In this paper, we present a set of parameters able to exactly model topologies of object references in object-oriented databases. These parameters are important since they are used to model query execution strategy costs for optimization. The model we present considers also the cases of multivalued attributes and null references. Moreover, a set of derived parameters are introduced and their mathematical derivations are shown. These derived parameters are important, since they allow selectivity of nested predicates to be estimated. Moreover, they are used in estimating storage, access, and update costs for a number of access structures specifically tailored to efficiently support object-oriented queries View full abstract»

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  • Efficient bulk-loading of gridfiles

    Page(s): 410 - 420
    Save to Project icon | Request Permissions | Click to expandQuick Abstract | PDF file iconPDF (264 KB)  

    This paper considers the problem of bulk-loading large data sets for the gridfile multiattribute indexing technique. We propose a rectilinear partitioning algorithm that heuristically seeks to minimize the size of the gridfile needed to ensure no bucket overflows. Empirical studies on both synthetic data sets and on data sets drawn from computational fluid dynamics applications demonstrate that our algorithm is very efficient, and is able to handle large data sets. In addition, we present an algorithm for bulk-loading data sets too large to fit in main memory. Utilizing a sort of the entire data set it creates a gridfile without incurring any overflows View full abstract»

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  • A performance comparison of locking methods with limited wait depth

    Page(s): 421 - 434
    Save to Project icon | Request Permissions | Click to expandQuick Abstract | PDF file iconPDF (220 KB)  

    A number of recent studies have proposed lock conflict resolution methods to improve the performance of standard locking, i.e., strict two-phase locking with the general waiting method. This paper is primarily concerned with the performance of wait depth limited methods with respect to each other and some other methods. The methods considered include the general waiting, wound-wait, and no-waiting methods, symmetric and asymmetric versions of cautious waiting and running priority methods, the wait depth limited (WDL) method, and a modified version of it. In spite of the availability of analytic solutions for most of wait depth limited methods, for reasons given in-the paper, the performance comparison is based on simulation results. The contributions of this study are as follows: 1) modeling assumptions, i.e., a careful definition of transaction restart options; 2) new results concerning the relative performance of wait depth limited methods, which show that a) the running priority method outperforms cautious waiting and may even outperform the WDL method in a system with limited hardware resource, b) WDL outperforms other methods in high lock contention, high capacity systems, and c) modified WDL has a performance comparable to WDL, but incurs less overhead in selecting the abort victim; and 3) contrary to common belief, Tay's Effective Database Size Paradigm for dealing with shared and exclusive locks and/or skewed database accesses in standard locking is applicable to some wait depth limited methods and provides acceptably accurate approximations in others-as long as locking modes for restarted transactions are not resampled View full abstract»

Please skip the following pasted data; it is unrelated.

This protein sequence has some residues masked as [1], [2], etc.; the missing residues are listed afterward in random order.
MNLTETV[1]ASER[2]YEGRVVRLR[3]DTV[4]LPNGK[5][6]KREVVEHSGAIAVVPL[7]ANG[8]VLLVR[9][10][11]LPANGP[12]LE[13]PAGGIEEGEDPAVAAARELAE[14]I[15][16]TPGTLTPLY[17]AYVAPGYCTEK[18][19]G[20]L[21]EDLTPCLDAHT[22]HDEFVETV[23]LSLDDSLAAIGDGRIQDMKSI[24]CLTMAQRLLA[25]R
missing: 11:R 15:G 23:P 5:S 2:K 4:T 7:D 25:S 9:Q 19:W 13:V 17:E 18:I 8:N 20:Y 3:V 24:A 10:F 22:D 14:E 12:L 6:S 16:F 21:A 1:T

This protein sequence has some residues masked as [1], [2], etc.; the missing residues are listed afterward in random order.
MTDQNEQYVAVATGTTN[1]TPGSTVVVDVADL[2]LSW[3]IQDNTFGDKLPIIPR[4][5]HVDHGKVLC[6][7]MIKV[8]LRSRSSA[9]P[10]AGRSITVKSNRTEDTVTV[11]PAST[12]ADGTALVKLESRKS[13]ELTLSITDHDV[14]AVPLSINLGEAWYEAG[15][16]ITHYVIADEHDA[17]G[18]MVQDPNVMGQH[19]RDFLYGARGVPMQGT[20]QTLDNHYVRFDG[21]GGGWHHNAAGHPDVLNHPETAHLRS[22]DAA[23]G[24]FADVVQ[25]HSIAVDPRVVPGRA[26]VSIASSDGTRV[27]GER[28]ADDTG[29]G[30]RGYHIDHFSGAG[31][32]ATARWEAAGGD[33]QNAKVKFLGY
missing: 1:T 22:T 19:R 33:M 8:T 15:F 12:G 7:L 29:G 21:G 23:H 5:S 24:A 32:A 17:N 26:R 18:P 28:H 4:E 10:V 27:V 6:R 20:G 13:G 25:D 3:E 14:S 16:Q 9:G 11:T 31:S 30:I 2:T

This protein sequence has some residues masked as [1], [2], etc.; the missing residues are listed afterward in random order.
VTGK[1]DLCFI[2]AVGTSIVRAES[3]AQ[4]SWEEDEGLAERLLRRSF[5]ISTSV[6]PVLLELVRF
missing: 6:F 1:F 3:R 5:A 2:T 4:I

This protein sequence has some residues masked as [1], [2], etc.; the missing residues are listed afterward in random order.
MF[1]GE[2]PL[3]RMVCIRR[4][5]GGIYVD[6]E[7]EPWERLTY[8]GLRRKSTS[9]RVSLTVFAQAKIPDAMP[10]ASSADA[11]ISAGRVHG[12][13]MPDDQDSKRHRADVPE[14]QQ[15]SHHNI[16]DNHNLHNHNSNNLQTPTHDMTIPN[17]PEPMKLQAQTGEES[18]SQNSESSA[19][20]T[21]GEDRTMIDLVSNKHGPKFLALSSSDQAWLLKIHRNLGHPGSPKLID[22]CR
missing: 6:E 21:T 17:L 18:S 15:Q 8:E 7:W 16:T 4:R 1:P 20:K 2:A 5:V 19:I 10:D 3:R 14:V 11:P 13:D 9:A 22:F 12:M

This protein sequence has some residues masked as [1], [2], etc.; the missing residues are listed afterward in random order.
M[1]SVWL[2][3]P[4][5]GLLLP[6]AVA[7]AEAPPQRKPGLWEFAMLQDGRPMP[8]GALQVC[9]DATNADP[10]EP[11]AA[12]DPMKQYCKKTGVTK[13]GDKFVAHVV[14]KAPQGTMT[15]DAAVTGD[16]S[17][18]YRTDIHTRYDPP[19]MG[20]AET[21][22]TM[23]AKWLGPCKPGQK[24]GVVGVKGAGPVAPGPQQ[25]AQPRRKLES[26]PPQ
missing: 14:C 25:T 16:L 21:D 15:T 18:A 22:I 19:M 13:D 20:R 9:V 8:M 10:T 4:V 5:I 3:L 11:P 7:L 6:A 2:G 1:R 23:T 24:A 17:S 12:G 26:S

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  • Analysis of the n-dimensional quadtree decomposition for arbitrary hyperrectangles

    Page(s): 373 - 383
    Save to Project icon | Request Permissions | Click to expandQuick Abstract | PDF file iconPDF (536 KB)  

    We give a closed-form expression for the average number of n-dimensional quadtree nodes (“pieces” or “blocks”) required by an n-dimensional hyperrectangle aligned with the axes. Our formula includes as special cases the formulae of previous efforts for two-dimensional spaces. It also agrees with theoretical and empirical results that the number of blocks depends on the hypersurface of the hyperrectangle and not on its hypervolume. The practical use of the derived formula is that it allows the estimation of the space requirements of the n-dimensional quadtree decomposition. Quadtrees are used extensively in two-dimensional spaces (geographic information systems and spatial databases in general), as well in higher dimensionality spaces (as oct-trees for three-dimensional spaces, e.g., in graphics, robotics, and three-dimensional medical images). Our formula permits the estimation of the space requirements for data hyperrectangles when stored in an index structure like a (n-dimensional) quadtree, as well as the estimation of the search time for query hyperrectangles, for the so-called linear quadtrees. A theoretical contribution of the paper is the observation that the number of blocks is a piece-wise linear function of the sides of the hyperrectangle View full abstract»

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  • Similarity searching in medical image databases

    Page(s): 435 - 447
    Save to Project icon | Request Permissions | Click to expandQuick Abstract | PDF file iconPDF (424 KB)